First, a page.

Preventing Head Blight in Barley, Wheat: Biochemical Pathways Hold Key to Resistance

Preventing Head Blight in Barley, Wheat: Biochemical Pathways Hold Key to Resistance

Despite major research funding, scientists have had only limited success in controlling fusarium head blight, a fungal disease that not only dramatically shrinks yields in wheat and barely, but produces toxins that make the grain dangerous for human or animal consumption. Using advanced genetic and molecular technologies, biologists have begun tracing the biochemical pathways that make wheat susceptible or resistant to head blight. The researchers believes the key to head blight resistance lies in its ability to block production of two key hormones.

via Agriculture and Food News — ScienceDaily:

Pale, shriveled heads of grain spell trouble for wheat and barley farmers — they’re the telltale signs of fusarium head blight. The fungal disease, commonly known as scab, not only dramatically shrinks yields but produces toxins that make the grain dangerous for human or animal consumption.From 1991 to 1996, head blight caused $2.6 billion in losses to the U.S. wheat crop. At its peak, the fungus destroyed the entire malting barley crop in the Red River and Ohio River Valleys, according to molecular biologist Yang Yen, an Agricultural Experiment Station researcher and professor at South Dakota State University.Two decades later the U.S. Department of Agriculture still ranks head blight as “the worst plant disease to hit the U.S. since the rust epidemics in the 1950s.” Wheat and barley farmers have lost more than $3 billion since 1990 from blight outbreaks.Despite major research funding — including the U.S. Wheat and Barley Scab Initiative, scientists admit that efforts to control this devastating disease have met with limited success.”This is an extraordinary disease that requires extraordinary means to combat it,” says Yen, who began working on head blight in 1997.Using advanced genetic and molecular technologies, Yen has begun tracing the biochemical pathways that make wheat susceptible or resistant to head blight. Three graduate students and two postdoctoral scientists have worked on this research over the last 16 years.Multiple hosts and pathogensHead blight can be caused by multiple pathogens, and these pathogens can attack multiple hosts including grasses and corn, Yen explains. This makes the disease tougher to combat.Researchers are working to develop resistant types of grain, alter tillage practices and apply fungicides to fight the disease.”This disease is not new,” Yen says. It was first reported in England in 1884 and in North America in 1890. …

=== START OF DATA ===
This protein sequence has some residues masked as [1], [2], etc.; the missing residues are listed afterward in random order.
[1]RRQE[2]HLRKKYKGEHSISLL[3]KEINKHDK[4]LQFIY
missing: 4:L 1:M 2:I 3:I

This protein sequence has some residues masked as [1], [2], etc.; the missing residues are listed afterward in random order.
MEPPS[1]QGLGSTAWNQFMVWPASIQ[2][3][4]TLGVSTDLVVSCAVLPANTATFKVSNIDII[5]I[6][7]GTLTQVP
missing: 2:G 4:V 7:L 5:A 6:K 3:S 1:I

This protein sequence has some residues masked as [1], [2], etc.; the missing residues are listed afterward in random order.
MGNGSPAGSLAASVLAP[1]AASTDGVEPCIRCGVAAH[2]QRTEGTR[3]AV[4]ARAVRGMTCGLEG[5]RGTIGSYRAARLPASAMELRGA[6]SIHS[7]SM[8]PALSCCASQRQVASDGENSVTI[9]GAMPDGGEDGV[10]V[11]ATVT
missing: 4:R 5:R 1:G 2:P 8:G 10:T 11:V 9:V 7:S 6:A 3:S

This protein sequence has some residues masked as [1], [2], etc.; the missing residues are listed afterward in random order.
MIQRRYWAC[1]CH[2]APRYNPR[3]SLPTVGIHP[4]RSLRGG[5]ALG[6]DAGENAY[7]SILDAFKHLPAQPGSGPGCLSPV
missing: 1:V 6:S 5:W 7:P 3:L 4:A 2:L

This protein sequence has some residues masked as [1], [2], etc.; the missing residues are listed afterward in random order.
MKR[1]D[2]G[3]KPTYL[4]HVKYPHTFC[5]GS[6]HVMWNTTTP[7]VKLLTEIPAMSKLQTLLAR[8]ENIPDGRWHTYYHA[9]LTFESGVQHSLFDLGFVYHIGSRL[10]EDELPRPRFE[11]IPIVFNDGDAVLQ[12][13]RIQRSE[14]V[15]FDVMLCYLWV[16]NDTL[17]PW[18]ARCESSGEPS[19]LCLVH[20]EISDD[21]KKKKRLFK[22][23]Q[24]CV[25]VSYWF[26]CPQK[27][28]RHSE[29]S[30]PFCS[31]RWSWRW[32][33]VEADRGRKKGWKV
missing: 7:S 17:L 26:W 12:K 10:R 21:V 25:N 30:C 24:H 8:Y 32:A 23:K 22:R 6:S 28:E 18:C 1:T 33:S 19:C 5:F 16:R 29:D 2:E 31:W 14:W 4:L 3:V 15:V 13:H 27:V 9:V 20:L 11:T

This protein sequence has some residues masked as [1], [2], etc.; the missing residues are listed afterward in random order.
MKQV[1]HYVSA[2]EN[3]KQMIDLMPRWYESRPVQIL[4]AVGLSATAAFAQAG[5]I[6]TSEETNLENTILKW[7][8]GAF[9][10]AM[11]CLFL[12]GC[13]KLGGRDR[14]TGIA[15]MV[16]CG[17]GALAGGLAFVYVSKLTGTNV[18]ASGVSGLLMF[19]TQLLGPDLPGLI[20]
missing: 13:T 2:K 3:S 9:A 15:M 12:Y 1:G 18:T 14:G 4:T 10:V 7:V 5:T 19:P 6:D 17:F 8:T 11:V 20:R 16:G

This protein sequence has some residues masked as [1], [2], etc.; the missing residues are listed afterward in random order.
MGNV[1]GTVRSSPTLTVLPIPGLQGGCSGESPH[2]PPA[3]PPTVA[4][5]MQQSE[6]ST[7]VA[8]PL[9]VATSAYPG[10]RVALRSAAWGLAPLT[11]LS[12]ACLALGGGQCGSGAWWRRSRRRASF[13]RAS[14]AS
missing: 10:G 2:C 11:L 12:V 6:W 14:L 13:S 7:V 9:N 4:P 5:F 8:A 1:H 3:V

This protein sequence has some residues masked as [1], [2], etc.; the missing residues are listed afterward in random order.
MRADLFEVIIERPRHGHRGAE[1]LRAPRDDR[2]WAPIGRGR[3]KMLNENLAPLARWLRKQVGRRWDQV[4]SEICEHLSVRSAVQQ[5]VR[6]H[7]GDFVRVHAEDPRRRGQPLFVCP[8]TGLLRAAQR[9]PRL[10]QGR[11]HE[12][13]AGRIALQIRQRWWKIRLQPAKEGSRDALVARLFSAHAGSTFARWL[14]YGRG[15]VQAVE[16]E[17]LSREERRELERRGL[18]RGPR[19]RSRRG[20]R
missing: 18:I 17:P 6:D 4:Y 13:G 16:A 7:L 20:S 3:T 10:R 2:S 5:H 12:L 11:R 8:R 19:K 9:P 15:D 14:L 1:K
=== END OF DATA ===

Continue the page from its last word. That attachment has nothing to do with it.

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Agriculture and Food News — ScienceDaily

Preventing Head Blight in Barley, Wheat: Biochemical Pathways Hold Key to Resistance

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